Degree Type

Thesis

Date of Award

2014

Degree Name

Master of Science

Department

Civil, Construction, and Environmental Engineering

First Advisor

Douglas D. Gransberg

Abstract

Preconstruction Services (PCS) is defined as all work completed on a project once it has been authorized for funding and cost related to the project can be charged accordingly, up until construction contract is awarded. Due to the changing nature of State DOT work with increased funding uncertainties and shrinking budgets it is more important than ever to ensure proper allocation of funds for highway projects. Uneducated estimates for preconstruction services or using a fixed percentage across multiple projects can lead to a misallocation of available capital funding in the PCS phase, which may force the need to redistribute funding late in an agency's fiscal year to cover overages and to expend underruns before the authorization expires. Underestimation can lead to inadequate PCS budgets and poor construction documents. In short an educated thought out PCS cost estimate can lead to cost certainty within all aspects of a project.

Firstly the research focuses on developing a framework for a PCS cost estimate focusing on the type of estimate and the factors that affect it. Second, an artificial neural network model is proposed to estimate PCS costs, the research also investigates a method for defining projects to further refine the historic data that is used in the NN model. Finally the research focuses on a method to estimate a design cost contingency.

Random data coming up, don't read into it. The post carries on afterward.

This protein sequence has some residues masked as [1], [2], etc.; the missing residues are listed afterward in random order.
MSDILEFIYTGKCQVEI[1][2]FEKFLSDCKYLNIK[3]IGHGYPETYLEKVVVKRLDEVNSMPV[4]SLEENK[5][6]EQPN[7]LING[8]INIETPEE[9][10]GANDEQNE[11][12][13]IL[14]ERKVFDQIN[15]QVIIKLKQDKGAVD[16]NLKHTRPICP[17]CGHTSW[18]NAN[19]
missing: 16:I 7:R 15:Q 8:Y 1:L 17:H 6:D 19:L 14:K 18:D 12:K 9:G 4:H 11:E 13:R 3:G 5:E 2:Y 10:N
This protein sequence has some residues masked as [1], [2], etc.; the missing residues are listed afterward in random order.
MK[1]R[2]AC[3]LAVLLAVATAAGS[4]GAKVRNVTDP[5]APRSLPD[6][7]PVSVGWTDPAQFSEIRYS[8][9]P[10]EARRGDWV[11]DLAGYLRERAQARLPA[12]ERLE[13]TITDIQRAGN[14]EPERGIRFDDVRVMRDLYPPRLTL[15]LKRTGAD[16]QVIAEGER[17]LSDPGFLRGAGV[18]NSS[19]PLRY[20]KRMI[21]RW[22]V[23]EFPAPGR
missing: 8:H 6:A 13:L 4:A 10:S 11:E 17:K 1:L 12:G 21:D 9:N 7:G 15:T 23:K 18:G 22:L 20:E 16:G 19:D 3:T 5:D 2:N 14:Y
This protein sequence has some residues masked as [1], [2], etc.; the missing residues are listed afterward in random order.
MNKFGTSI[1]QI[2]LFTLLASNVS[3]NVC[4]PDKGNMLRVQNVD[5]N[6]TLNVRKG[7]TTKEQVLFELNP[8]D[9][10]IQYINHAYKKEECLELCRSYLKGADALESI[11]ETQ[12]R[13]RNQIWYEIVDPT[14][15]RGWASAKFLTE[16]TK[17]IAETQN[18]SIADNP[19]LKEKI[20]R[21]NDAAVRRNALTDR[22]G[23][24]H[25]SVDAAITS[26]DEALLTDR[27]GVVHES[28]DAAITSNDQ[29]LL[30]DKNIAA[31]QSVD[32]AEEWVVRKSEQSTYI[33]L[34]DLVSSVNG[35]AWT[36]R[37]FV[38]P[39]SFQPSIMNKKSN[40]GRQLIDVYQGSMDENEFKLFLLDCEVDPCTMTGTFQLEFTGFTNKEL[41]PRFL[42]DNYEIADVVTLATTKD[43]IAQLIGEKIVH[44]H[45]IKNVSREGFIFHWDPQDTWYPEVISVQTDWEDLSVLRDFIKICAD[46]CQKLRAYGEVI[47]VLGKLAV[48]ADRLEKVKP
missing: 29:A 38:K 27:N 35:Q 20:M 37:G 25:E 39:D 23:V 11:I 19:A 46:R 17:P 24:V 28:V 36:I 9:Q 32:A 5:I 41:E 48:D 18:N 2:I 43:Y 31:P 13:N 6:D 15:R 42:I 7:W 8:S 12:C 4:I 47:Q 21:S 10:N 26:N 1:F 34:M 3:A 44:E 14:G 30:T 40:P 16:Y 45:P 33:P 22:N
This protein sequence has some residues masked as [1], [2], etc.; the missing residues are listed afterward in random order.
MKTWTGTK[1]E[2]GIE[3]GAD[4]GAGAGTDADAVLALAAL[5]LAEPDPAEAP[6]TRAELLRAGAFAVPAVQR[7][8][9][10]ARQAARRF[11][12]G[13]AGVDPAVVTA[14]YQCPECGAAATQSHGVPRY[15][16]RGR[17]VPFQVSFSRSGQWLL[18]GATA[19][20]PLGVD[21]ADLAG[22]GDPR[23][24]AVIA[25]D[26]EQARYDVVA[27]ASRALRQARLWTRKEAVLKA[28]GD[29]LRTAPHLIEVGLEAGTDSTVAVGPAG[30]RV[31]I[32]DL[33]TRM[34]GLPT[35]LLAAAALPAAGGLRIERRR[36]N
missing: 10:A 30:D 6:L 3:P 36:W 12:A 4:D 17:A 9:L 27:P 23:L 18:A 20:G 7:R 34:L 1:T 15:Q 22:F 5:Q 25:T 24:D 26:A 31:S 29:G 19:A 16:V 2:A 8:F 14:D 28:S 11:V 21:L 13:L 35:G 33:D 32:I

Two types of estimates were found top-down and bottom-up estimates the difference in the estimate was dependent on the end user and the amount of data available. Three factors complexity, project type and construction cost were found to be the three factors that had a major influence on PCS cost estimate. The NN model produce provided a top-down PCS estimate, the final model provided estimates with a weighted error of 1.4% over 13 projects. Iowa DOT's method of classifying projects based on project complexity was investigated and determined to be an appropriate method for project classification considering project complexity was considered a major influence factor. Finally a method was determined to estimate an appropriate design contingency using design cost estimate accuracy index. All methods and models developed in this thesis are expected to be applied to individual agency's historic data and estimating systems. It is also stressed that models have limitations and should not be used outside the range which it was developed.

DOI

https://doi.org/10.31274/etd-180810-17

Copyright Owner

Kate Hunter

Language

en

File Format

application/pdf

File Size

116 pages

Included in

Engineering Commons

Share

COinS